Bloomberg Law
Free Newsletter Sign Up
Bloomberg Law
Advanced Search Go
Free Newsletter Sign Up

Health Insurers Call for Special Obamacare Open Enrollment

March 20, 2020, 1:20 PM

Health insurers are calling on Congress to allow uninsured people to enroll in Obamacare to ensure coverage if they contract Covid-19, the disease caused by the new coronavirus. They also say subsidies on monthly payments for insurance should increase.

“Given the risk posed by Covid-19, it is more important than ever for people to have health coverage,” America’s Health Insurance Plans (AHIP) and the Blue Cross Blue Shield Association (BCBSA) said in a letter of recommendations to congressional leaders. Among other things, they propose allowing a one-time special enrollment period for the individual market “regardless of an individual’s current health status or whether they have coverage today.”

The request comes as lawmakers are negotiating at warp speed a third economic stimulus package to respond to the pandemic. Health providers and insurers are weighing in because they face severe economic uncertainties. Fitch downgraded its outlook for the insurance industry to “negative.” Hospitals are on the front lines of combating the new disease, which requires “expensive and complex treatment” while the reimbursement mechanisms are difficult to predict,” research firm CreditSights said in a report Thursday.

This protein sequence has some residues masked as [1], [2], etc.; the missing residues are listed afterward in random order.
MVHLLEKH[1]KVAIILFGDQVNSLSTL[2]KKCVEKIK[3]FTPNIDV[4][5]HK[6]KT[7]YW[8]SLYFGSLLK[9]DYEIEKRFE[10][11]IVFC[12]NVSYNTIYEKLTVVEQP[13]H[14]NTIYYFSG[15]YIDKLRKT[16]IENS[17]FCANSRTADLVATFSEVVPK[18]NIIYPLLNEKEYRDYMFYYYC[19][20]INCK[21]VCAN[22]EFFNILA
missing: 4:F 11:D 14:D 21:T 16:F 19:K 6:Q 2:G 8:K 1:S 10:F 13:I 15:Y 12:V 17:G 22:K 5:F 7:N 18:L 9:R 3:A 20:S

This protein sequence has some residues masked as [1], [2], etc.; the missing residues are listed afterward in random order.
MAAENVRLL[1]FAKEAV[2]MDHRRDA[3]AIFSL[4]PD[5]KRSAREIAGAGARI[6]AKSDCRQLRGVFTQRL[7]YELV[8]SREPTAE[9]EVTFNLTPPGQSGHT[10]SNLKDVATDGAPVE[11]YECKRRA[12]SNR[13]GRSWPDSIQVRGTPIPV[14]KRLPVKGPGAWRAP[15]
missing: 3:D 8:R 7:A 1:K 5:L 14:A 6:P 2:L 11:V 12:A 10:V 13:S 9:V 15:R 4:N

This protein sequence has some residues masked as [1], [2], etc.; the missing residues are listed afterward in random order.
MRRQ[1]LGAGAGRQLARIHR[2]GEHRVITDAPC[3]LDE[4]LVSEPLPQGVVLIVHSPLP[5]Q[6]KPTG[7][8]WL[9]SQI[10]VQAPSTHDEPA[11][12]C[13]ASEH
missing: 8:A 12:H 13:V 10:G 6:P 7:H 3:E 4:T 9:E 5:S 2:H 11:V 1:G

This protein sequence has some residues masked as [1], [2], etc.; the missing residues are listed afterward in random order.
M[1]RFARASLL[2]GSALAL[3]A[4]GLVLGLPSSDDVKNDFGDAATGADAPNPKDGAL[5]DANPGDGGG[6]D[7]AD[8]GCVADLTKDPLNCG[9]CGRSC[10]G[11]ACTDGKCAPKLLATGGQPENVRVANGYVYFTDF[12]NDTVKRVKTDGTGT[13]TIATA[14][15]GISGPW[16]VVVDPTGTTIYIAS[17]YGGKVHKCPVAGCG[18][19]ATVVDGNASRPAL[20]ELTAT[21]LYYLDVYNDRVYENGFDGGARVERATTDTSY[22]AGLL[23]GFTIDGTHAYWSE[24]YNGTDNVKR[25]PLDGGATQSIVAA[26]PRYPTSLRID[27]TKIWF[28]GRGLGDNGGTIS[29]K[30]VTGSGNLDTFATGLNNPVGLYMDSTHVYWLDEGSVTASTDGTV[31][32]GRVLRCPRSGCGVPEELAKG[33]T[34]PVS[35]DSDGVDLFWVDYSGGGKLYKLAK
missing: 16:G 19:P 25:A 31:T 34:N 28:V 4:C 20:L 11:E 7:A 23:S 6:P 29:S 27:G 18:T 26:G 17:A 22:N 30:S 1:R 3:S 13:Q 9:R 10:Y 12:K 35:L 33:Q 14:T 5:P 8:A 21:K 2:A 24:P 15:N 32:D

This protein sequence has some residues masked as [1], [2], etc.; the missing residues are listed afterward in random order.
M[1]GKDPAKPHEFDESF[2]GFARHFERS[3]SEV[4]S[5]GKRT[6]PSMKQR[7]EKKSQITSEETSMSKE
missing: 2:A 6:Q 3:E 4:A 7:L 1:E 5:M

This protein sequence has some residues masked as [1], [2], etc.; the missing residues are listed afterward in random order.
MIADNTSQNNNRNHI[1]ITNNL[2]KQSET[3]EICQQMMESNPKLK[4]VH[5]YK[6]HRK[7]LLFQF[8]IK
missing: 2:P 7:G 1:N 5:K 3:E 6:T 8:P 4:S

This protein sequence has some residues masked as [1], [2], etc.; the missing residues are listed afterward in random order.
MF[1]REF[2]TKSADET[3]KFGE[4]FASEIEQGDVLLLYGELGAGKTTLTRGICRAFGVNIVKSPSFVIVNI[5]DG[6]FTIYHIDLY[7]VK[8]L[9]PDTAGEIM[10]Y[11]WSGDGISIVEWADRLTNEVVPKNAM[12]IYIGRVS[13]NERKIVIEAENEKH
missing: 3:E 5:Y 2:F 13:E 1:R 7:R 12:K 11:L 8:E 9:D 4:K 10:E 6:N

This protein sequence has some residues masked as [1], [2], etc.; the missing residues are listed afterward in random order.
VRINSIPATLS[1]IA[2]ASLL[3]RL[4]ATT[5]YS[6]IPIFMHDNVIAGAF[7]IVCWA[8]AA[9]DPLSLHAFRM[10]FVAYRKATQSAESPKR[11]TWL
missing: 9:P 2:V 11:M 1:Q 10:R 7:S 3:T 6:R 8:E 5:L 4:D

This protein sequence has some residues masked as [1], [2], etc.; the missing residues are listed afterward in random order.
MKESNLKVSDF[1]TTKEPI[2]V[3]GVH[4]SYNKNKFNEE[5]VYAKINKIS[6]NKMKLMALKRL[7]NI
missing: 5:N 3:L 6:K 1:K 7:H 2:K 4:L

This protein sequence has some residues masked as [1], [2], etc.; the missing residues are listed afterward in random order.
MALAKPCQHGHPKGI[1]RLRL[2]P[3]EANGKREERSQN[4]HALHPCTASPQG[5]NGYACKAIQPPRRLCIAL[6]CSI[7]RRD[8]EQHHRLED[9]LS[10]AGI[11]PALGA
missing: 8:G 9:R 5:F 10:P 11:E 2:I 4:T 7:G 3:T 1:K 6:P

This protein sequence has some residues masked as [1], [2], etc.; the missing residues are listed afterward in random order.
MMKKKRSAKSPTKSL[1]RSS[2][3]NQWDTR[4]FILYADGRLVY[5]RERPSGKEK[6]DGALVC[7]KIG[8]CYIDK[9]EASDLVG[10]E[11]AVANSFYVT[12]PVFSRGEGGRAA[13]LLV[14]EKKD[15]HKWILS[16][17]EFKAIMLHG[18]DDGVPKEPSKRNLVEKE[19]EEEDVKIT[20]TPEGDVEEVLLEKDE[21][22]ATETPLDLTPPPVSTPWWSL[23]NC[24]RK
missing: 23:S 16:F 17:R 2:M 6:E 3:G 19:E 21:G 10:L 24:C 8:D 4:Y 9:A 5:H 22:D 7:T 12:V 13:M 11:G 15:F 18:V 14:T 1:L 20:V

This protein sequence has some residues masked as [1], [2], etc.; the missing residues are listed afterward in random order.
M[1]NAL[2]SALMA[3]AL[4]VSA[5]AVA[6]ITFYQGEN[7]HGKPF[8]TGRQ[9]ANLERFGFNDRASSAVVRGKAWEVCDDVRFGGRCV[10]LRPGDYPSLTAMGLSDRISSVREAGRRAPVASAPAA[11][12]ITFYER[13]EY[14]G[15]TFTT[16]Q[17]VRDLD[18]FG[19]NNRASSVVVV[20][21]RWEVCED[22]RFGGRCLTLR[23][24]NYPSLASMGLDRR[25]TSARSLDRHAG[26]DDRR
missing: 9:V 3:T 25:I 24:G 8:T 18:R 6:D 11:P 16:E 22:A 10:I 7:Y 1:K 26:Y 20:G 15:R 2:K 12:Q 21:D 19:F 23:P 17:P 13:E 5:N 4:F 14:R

Nine states, including disease epicenters Washington and New York, have allowed special Affordable Care Act enrollment periods to get more people covered as the virus has spread. But there hasn’t yet been a national mandate to do so. If more people are covered, it would reduce some pressure on hospitals and doctors to treat sick people because they know they’ll be paid.

Normally, people must enroll in coverage during regular open enrollment periods unless they have a life-changing event that qualifies for special enrollment, such as marriage, the birth of a child, or change in employment status.

The Centers for Medicare & Medicaid Services earlier this week told Bloomberg Law it wasn’t offering a special open enrollment period for Obamacare. But the agency has been consistently working with states and lawmakers to respond to the crisis, so that position could change. “Consumers who are not currently enrolled in coverage can see if they qualify for other Special Enrollment Periods by visiting We will continue to work closely with states and health plans around the country to assess what additional actions are necessary to ensure the American people have coverage for and access to the services they need during this time,” a CMS spokeswoman said March 15.

A broad group of 18 health-care industry groups, including health insurers, hospitals, and medical practitioners are also asking for quick actions to enhance medical supplies and ensure the availability of medical facilities for patients. The seek emergency funding for hospitals, support for independent health-care providers, and enhanced funding for testing and treatment of Covid-19 for the uninsured.